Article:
Virtual recruitment in 2020 and beyond

Jul 27, 2020 | Attraction & marketing

Campuses are empty and students are crying out for support, Rowena Bach from PeopleScout considers how we should recruit them.

Before Covid-19 campus activity was a great way to contact students, get them engaged and make a lasting impact. Businesses across a huge range of sectors would regularly pitch up to impress the latest cohort and there was a real sense of FOMO (fear of missing out) if your company didn’t attend.

Today, even the most seasoned talent recruiters find themselves in unchartered territory. While everyone’s primary concern is the safety of candidates and staff, keeping the talent acquisition function moving is essential. But now that nobody’s on campus, what’s the best way to recruit students?

Consider your audience

When deciding on your digital strategy, it’s important to appreciate what kind of jobs market graduates are entering and how this will affect their decisions and behaviours.

University students are facing a worse jobs market than in 2008 – 70% of students believe Covid-19 will affect their career prospects (Dig-in), more than two thirds have had job offers withdrawn (Bright Network YouGov) and a third are confident of getting a job compared with 49% pre-Covid (Bright Network YouGov). A key lesson to be learned is one of trust. It’s vital to assure candidates that your offers won’t disappear.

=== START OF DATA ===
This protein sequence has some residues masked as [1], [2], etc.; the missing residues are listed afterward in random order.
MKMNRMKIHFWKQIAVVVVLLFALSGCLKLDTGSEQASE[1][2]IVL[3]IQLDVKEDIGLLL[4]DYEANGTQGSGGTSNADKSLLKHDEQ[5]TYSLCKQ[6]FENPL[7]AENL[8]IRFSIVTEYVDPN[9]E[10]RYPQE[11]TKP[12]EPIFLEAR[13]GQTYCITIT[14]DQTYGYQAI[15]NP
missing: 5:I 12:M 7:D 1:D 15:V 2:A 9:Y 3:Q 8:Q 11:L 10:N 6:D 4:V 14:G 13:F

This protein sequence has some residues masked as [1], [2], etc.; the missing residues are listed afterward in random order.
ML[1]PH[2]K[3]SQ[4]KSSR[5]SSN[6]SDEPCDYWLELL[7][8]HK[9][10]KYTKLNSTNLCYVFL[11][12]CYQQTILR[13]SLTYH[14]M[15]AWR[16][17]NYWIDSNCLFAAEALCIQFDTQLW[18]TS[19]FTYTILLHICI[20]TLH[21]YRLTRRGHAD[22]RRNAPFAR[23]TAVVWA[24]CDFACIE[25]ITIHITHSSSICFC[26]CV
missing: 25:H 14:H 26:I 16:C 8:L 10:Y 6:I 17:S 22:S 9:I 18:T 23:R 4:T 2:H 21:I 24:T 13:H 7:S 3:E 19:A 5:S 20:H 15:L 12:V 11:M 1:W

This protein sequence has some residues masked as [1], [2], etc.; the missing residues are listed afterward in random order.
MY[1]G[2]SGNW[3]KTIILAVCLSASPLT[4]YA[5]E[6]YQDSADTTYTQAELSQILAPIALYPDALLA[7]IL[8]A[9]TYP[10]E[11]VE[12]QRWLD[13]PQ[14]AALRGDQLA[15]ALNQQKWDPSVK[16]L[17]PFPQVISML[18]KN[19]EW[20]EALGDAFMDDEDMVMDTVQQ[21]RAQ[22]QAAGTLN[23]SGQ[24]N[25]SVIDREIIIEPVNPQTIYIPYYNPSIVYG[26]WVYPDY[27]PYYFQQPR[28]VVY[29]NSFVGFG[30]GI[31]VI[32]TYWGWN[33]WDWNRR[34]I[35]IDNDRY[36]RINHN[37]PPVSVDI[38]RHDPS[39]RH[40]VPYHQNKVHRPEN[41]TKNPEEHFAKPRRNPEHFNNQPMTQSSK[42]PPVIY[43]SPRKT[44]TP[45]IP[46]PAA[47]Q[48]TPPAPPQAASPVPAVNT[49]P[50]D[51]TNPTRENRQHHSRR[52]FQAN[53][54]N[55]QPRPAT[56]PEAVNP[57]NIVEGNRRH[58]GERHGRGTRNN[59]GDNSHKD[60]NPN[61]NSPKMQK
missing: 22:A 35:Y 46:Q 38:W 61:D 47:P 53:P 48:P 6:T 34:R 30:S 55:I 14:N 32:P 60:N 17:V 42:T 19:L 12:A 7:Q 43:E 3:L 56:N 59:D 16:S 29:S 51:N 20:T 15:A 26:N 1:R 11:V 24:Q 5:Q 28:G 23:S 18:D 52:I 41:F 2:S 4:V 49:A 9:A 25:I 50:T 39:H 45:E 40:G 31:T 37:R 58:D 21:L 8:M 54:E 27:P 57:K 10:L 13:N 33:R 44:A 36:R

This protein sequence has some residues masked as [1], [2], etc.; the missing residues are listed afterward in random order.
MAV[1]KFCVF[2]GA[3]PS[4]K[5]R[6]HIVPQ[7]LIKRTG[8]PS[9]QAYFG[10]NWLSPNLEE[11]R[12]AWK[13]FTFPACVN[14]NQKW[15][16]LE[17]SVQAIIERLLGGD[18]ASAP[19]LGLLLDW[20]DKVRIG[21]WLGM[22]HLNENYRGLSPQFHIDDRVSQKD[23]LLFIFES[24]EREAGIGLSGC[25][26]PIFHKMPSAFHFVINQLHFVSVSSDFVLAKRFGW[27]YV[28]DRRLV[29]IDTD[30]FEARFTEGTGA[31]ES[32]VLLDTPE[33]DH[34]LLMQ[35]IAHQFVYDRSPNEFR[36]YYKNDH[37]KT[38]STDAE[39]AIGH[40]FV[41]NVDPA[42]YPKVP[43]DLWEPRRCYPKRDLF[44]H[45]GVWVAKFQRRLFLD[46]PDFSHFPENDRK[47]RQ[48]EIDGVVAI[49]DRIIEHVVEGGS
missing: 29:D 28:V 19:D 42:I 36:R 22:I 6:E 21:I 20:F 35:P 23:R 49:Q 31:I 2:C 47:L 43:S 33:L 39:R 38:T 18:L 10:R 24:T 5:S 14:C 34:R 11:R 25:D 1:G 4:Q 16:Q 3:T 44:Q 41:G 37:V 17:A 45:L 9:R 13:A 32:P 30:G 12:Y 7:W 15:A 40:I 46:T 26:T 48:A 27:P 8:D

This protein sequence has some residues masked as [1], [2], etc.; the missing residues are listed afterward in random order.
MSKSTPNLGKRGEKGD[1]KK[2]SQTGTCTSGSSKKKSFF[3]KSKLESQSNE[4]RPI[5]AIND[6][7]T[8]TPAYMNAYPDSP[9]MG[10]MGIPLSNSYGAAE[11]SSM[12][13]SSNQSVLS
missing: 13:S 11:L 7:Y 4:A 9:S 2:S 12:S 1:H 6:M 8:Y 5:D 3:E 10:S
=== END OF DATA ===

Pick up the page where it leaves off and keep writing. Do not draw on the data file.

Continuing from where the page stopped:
Digital dos and don’ts

Students expect to be engaged in their time and on their terms. It’s essential that the messages and media you use are right for your audience.

Use data to see where your candidates are coming from and focus on the persona and type of person you want to recruit. It’s a balance of resource and budget, but a thorough analysis of your target market can produce huge returns on a relatively small investment.

Digital is also a great opportunity to move towards a social recruitment, talent pooling strategy. With up-to-date personas, you can create effective campaigns that speak to students as individuals, and use savvy brand and social activity to draw them to an online event.

If you decide to host an event, try to answer key questions and allay fears. A focus group can reveal which areas to concentrate on. Shaping the event in a way that allows you to collect data but also build your brand is important. After the event, encourage candidates to apply and support them with their application.

With everyone going digital, there’s a danger of virtual fatigue. Whatever your medium and message, make them personal, playful and memorable. They must leave you feeling confident and inspired.

Here to stay

Travel restrictions and limited capacity venues are likely to continue for the foreseeable future. Students will be wary of attending physical events in large numbers. This means that hybrid strategies and virtual efforts are here to stay. What’s more, investment made in virtual activity today won’t be lost as lockdown eases.

While virtual events won’t be exactly the same as on campus, creating a stand-out experience will be crucial. And remember, although the virtual world has no physical boundaries, it’s going to be crowded.

Was this article helpful?


Share This